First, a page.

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Offshore members one step close to Prelude EA

September 1, 2022

Offshore Alliance members will soon vote on a proposed enterprise agreement covering workers on Shell’s Prelude floating liquefied natural gas plant that will change the face of Australia’s oil and gas industry after in-principle agreement was reached between the Offshore Alliance and Shell.

The upcoming vote comes after an epic campaign that included 76 days of protected industrial action that is estimated to have cost the Anglo-Dutch energy giant about $1.5 billion in lost production.

The ballot for the agreement’s approval will open on Saturday, September 3, and close on Tuesday, September 6, with the Offshore Alliance encouraging all members to vote “yes”.

 

The proposed agreement will cover about 230 people employed by Shell who work on the Prelude. The vast majority are Alliance members.

Under the in-principle enterprise agreement, Offshore Alliance members have secured a range of improvements including immediate salary increases of between $30K and $50K, improved rostering and, critically, new job security and career progression provisions.

Job security had been a major sticking point in negotiations between Shell and the Alliance, which is comprised of The Australian Workers’ Union and the Maritime Union of Australia.

Shell has now agreed that if it increases its use of contractor or labour hire workers on the Prelude, it will not reduce the number of employees covered by the new agreement as a consequence.

Other significant wins in the EA include:

  • Income protection insurance.
  • Fixed rosters.
  • Increase in overcycle from 130% to 150%.
  • Redundancy entitlement of 16 weeks plus 3 weeks per year of service.
  • Improvements in travel, training, mobilisation delays, onshore roles, higher duties and fatigue management.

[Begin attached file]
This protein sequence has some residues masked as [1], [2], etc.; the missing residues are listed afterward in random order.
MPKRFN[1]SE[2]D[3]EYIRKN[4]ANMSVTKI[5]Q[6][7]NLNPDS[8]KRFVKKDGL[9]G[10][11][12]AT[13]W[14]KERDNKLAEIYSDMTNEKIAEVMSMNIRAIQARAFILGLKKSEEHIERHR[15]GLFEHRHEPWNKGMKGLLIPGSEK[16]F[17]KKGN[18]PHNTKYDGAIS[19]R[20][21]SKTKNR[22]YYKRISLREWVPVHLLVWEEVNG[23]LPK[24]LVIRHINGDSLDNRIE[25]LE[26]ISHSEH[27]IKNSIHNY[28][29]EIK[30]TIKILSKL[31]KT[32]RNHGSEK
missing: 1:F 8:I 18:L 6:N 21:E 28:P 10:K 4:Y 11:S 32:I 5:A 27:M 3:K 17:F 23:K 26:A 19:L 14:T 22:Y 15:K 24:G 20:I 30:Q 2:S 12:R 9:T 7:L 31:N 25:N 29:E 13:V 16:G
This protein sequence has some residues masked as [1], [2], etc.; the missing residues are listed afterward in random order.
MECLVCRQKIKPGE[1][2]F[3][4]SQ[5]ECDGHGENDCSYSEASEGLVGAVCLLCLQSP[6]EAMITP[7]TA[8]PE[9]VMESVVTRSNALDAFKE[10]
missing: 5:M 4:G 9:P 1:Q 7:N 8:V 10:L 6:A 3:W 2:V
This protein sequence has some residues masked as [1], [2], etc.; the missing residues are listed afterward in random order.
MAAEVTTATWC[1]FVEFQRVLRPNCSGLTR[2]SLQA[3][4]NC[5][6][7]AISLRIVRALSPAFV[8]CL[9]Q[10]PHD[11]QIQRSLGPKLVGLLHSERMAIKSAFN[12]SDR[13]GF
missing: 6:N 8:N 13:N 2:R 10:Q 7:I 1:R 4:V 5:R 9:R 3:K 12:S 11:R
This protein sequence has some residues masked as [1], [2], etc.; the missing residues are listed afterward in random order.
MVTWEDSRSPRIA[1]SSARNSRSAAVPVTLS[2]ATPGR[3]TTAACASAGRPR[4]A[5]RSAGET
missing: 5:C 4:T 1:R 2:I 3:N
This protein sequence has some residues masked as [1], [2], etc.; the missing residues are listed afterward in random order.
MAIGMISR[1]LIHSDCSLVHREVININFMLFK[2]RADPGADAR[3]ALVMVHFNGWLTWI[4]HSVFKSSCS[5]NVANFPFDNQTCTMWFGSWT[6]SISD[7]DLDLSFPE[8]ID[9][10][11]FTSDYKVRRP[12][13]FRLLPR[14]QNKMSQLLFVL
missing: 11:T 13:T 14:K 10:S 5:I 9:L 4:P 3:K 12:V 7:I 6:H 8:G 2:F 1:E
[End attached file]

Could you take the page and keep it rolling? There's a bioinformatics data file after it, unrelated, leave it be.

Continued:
Offshore Alliance spokesperson and AWU National Secretary Daniel Walton said that, subject to the vote, the union was pleased to finally strike a deal with Shell Prelude management.

“While it’s disappointing that industrial action had to take place our members should be extremely proud of what they have secured for themselves, for their families, and for each other,” Mr Walton said.

“I know our members are keen to get back to work as usual – more secure in their jobs – and able to help Shell Prelude be as successful as it can be.

“We look forward to a productive and constructive relationship with Shell management from here.”

Negotiations on a new agreement began in 2020 after the Alliance filed an application in the Fair Work Commission for a majority support determination. Throughout negotiations, another nine separate applications to the Fair Work Commission were made.

Shell dragged its heels throughout the process, but was forced to reach an agreement after Offshore Alliance members’ protected action eventually forced it to shut down production and cancel major maintenance work planned at the facility.

 

“On behalf of the Offshore Alliance I extend my thanks to the Fair Work Commission and acknowledge the long nights and weekends necessary to mediate this dispute and assist the union and Shell reach agreement.

“The Offshore Alliance now looks forward to negotiations with Santos, Chevron, and Woodside where we hope to achieve similarly positive outcomes – but hopefully via a smoother process.”

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